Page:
Frequently asked questions

  1. What is chiropractic? 

 

Chiropractic is a natural, hands-on method of healing. The Greek word Chiropraktikos, meaning "effective treatment by hand" is the origin of the word chiropractic. Chiropractors correct subluxations in the spine. Subluxation is a $10 word that means the vertebra is out of place. Not necessarily dislocated, but it is not quite where it belongs.

 

A subluxated vertebra does not move quite normally. Have you ever had your arm in a cast? When a joint doesn’t move for weeks, it becomes hard to move it. It is stiff and sore. It is the same when joints in the spine become subluxated. Along with the stiffness and pain from a subluxation, much of the nervous system can be affected. Most of the nerves in your body must travel through openings in the spine in order to get to your central nervous system. When the joints of the spine become stiff, sore and swollen from a subluxation, the nervous system is adversely affected. A chiropractor corrects subluxations.

 

Correcting subluxations can help to restore health. It can also prevent future health problems. If a vertebra is subluxated and doesn’t move very well, it becomes prone to degenerative changes (arthritis)

 

Since chiropractic does such a good job in relieving musculoskeletal pain, many think of them as bone doctors. In reality a chiropractor is a doctor who helps the nervous system to help the body to heal itself. Any person, with any disease process like asthma, allergies, digestive disorders, headaches, and, of course, neck and back pain can benefit from chiropractic adjustments.

 

  1. How long has chiropractic been around?

 

Chiropractic, as we know it, was developed in 1895 by Daniel David Palmer. In truth, spinal manipulation has been an effective healing art for thousands of years. In the 19thcentury there were “bonesetters” who practiced a healing art much like chiropractic. The ancient Egyptians and the ancient Chinese both practiced spinal manipulation as a healing art. Hippocrates also used spinal manipulation.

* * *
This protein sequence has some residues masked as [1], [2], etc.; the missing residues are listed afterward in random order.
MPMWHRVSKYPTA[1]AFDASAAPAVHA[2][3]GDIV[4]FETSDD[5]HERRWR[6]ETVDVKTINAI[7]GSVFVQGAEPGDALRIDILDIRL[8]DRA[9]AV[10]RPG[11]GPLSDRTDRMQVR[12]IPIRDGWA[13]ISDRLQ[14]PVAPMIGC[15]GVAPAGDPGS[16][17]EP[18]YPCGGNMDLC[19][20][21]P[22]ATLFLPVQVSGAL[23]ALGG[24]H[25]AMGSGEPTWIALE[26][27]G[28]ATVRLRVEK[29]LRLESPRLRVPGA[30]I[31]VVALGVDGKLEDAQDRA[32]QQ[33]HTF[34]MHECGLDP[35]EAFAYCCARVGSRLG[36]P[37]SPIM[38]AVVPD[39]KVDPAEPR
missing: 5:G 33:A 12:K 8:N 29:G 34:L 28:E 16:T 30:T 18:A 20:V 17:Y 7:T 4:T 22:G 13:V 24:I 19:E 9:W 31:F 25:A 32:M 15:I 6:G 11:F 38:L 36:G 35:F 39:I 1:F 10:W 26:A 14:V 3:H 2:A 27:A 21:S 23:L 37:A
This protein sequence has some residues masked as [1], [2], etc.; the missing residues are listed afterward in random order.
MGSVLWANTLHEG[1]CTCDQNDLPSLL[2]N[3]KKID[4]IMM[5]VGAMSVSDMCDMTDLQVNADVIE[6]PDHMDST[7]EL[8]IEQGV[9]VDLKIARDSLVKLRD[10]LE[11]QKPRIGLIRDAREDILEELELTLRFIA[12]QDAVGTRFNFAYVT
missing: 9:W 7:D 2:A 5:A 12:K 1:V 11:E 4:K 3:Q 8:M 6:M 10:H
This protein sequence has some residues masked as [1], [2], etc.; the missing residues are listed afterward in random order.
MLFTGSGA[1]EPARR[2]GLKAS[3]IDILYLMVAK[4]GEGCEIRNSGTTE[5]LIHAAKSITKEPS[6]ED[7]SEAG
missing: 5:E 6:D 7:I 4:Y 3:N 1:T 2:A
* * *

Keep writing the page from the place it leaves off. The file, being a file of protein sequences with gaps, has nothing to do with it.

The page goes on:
1. Is a chiropractor a “real” doctor?

Usually when people say the word “doctor” they mean doctor of medicine. There are other kinds of doctors, doctors of osteopathy, doctors of dentistry and doctors of chiropractic. Every state in the union licenses chiropractors as one of the three major providers of health care, along with medical doctors and doctors of osteopathy. A chiropractor, after his undergraduate education, is required to have 4,500 hours of classroom study—comparable to the number of hours a medical doctor goes to school. Several board exams must also be passed for a chiropractor to obtain a license. Doctors of chiropractic and doctors of medicine must pass the same basic science National Board Examinations. In addition, each state administers its own State Board Examination which chiropractors must also pass.

  1. What kind of education does it take to become a chiropractor?

 

The Council on Chiropractic requires 4,200 hours of education. The chiropractic colleges require between 4,800 hours and 5,200 hours for graduation (depending on the college). The average total number of hours of anatomy, biochemistry, microbiology, public health, physiology, and pathology taught in the chiropractic schools is a little over 1,400. In three medical schools sampled, it was around 1,200. Chiropractors spend a significant amount of time with hands-on learning of adjusting and other manual therapy (a little under 2,000 hours on average). They must also spend time in a clinical internship.

 

To quote the American Chiropractic Association, “Doctors of chiropractic — who are licensed to practice in all 50 states, the District of Columbia, and in many nations around the world — undergo a rigorous education in the healing sciences, similar to that of medical doctors. In some areas, such as anatomy, physiology, rehabilitation, nutrition and public health, they receive more intensive education than their MD counterparts.”